- Promotion of Resolution 1325 for implementation,
- Equality and equity in the participation of men and women in decision-making positions,
- Strengthening of mechanisms for the protection of women's rights in periods of conflict and post-conflict,
- Legislative reform in favour of gender equality,
- Consideration of the rights and needs of women and young girls in post-conflict programmes,
- Consideration of the rights and needs of women and young girls in post-conflict justice,
- Effective participation of women in peace negotiations, peacekeeping and peacebuilding operations,
- Coordination and funding of the implementation of R1325.
Burundi’s NAP ranks highly on all three axes measured by the LSE WPS Centre’s index: civil society participation in drafting, effective monitoring and evaluation, and level of budget specification. The NAP does an effective job recognizing women as participants in conflicts and addresses the need to increase opportunity and equality for women not just as victims of conflict but also as active participants in security forces, especially peacekeeping forces. Furthermore, its focus on mainstreaming gender post-conflict transitions, both in justice and development on crisis-response programs, is key in promoting gender equality and achieving the WPS agenda. While some of its eight axes overlap one another, with effective coordination Burundi’s plan will be a comprehensive approach to ensuring attention to WPS in its own response to domestic and regional conflicts.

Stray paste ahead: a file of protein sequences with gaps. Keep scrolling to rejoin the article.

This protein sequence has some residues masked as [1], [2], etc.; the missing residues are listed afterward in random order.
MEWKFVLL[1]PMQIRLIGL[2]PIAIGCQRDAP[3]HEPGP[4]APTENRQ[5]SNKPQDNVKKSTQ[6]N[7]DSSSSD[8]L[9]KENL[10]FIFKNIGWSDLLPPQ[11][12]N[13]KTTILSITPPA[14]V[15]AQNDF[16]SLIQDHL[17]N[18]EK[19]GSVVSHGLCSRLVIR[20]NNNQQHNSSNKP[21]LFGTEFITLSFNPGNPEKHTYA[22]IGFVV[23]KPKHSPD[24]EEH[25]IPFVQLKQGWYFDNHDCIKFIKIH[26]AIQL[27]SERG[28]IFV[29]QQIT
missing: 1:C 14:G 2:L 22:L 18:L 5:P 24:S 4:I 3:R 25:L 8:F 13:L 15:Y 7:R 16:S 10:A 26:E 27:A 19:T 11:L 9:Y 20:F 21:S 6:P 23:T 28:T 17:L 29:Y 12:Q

The drafting process of Burundi’s NAP took into account broad consultation with civil society actors. The eighth axis, coordination to ensure implementation, also calls for civil society engagement to strengthen government capacity and better reflect the conflict-related needs to women and girls. Overall, this NAP effectively incorporates the needs and suggestions of civil society in implementing the WPS agenda.
Staff Officers: 1 out of 10
Experts on Mission: 1 out of 7
Troops: 20 out of 745